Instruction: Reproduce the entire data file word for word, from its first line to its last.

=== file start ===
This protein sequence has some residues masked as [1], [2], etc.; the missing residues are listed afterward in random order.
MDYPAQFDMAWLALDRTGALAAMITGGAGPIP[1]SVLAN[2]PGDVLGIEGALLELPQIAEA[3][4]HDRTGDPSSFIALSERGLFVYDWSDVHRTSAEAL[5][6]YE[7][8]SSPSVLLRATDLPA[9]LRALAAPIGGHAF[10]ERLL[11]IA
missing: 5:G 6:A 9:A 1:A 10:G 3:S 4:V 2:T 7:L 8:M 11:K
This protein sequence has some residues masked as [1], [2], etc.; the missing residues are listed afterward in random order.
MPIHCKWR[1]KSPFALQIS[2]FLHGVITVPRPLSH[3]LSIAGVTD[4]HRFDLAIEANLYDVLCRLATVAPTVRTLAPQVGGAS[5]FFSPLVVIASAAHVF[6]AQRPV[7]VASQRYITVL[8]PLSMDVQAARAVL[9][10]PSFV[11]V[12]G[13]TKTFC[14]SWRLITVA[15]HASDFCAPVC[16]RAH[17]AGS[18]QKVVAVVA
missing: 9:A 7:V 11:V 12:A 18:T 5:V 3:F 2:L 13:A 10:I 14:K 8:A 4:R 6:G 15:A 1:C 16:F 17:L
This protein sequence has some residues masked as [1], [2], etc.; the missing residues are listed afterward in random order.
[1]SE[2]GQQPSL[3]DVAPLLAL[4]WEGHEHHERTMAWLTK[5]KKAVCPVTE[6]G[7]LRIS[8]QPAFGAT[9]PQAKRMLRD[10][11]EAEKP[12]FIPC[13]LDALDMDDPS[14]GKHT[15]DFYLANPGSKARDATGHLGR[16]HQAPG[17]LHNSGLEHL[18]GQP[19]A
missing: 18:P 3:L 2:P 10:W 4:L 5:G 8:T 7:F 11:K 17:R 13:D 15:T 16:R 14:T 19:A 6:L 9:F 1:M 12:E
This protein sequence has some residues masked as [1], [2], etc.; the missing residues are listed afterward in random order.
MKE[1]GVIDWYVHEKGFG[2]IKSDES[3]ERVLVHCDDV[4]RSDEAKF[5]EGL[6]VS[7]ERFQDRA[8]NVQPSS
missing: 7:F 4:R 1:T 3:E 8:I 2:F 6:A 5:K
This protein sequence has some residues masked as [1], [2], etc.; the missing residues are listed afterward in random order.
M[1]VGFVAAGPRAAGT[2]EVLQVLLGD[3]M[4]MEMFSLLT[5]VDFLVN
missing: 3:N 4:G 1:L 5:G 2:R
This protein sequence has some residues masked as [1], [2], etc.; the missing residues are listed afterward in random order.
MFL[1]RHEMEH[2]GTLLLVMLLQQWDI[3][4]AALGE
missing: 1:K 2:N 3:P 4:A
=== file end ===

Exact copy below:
This protein sequence has some residues masked as [1], [2], etc.; the missing residues are listed afterward in random order.
MDYPAQFDMAWLALDRTGALAAMITGGAGPIP[1]SVLAN[2]PGDVLGIEGALLELPQIAEA[3][4]HDRTGDPSSFIALSERGLFVYDWSDVHRTSAEAL[5][6]YE[7][8]SSPSVLLRATDLPA[9]LRALAAPIGGHAF[10]ERLL[11]IA
missing: 5:G 6:A 9:A 1:A 10:G 3:S 4:V 2:T 7:L 8:M 11:K
This protein sequence has some residues masked as [1], [2], etc.; the missing residues are listed afterward in random order.
MPIHCKWR[1]KSPFALQIS[2]FLHGVITVPRPLSH[3]LSIAGVTD[4]HRFDLAIEANLYDVLCRLATVAPTVRTLAPQVGGAS[5]FFSPLVVIASAAHVF[6]AQRPV[7]VASQRYITVL[8]PLSMDVQAARAVL[9][10]PSFV[11]V[12]G[13]TKTFC[14]SWRLITVA[15]HASDFCAPVC[16]RAH[17]AGS[18]QKVVAVVA
missing: 9:A 7:V 11:V 12:A 18:T 5:V 3:F 2:L 13:A 10:I 14:K 8:A 4:R 6:G 15:A 1:C 16:F 17:L
This protein sequence has some residues masked as [1], [2], etc.; the missing residues are listed afterward in random order.
[1]SE[2]GQQPSL[3]DVAPLLAL[4]WEGHEHHERTMAWLTK[5]KKAVCPVTE[6]G[7]LRIS[8]QPAFGAT[9]PQAKRMLRD[10][11]EAEKP[12]FIPC[13]LDALDMDDPS[14]GKHT[15]DFYLANPGSKARDATGHLGR[16]HQAPG[17]LHNSGLEHL[18]GQP[19]A
missing: 18:P 3:L 2:P 10:W 4:L 5:G 8:T 7:F 11:K 17:R 13:D 15:T 16:R 14:T 19:A 6:L 9:F 1:M 12:E
This protein sequence has some residues masked as [1], [2], etc.; the missing residues are listed afterward in random order.
MKE[1]GVIDWYVHEKGFG[2]IKSDES[3]ERVLVHCDDV[4]RSDEAKF[5]EGL[6]VS[7]ERFQDRA[8]NVQPSS
missing: 7:F 4:R 1:T 3:E 8:I 2:F 6:A 5:K
This protein sequence has some residues masked as [1], [2], etc.; the missing residues are listed afterward in random order.
M[1]VGFVAAGPRAAGT[2]EVLQVLLGD[3]M[4]MEMFSLLT[5]VDFLVN
missing: 3:N 4:G 1:L 5:G 2:R
This protein sequence has some residues masked as [1], [2], etc.; the missing residues are listed afterward in random order.
MFL[1]RHEMEH[2]GTLLLVMLLQQWDI[3][4]AALGE
missing: 1:K 2:N 3:P 4:A